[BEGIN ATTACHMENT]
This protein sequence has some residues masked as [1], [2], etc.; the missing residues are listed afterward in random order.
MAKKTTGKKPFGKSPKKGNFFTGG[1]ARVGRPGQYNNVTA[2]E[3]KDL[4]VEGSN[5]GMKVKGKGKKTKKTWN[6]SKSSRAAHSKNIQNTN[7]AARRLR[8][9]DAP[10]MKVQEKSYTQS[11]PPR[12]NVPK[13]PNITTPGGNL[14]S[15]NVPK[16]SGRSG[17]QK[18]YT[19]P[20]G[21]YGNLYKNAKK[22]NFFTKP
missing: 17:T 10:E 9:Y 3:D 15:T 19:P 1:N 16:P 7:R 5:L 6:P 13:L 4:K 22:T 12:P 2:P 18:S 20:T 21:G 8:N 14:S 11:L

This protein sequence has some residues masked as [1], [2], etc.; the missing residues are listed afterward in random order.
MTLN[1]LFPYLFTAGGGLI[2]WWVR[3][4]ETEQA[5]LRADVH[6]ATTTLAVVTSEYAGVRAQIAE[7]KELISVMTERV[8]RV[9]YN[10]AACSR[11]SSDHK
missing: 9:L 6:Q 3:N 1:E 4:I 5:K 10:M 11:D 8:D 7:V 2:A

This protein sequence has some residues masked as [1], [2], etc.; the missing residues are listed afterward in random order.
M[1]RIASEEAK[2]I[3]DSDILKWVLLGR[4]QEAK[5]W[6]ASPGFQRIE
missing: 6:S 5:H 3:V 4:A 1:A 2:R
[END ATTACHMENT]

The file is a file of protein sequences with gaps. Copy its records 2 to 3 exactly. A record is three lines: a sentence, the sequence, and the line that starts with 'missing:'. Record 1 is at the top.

This protein sequence has some residues masked as [1], [2], etc.; the missing residues are listed afterward in random order.
MTLN[1]LFPYLFTAGGGLI[2]WWVR[3][4]ETEQA[5]LRADVH[6]ATTTLAVVTSEYAGVRAQIAE[7]KELISVMTERV[8]RV[9]YN[10]AACSR[11]SSDHK
missing: 9:L 6:Q 3:N 1:E 4:I 5:K 10:M 11:D 8:D 7:V 2:A

This protein sequence has some residues masked as [1], [2], etc.; the missing residues are listed afterward in random order.
M[1]RIASEEAK[2]I[3]DSDILKWVLLGR[4]QEAK[5]W[6]ASPGFQRIE
missing: 6:S 5:H 3:V 4:A 1:A 2:R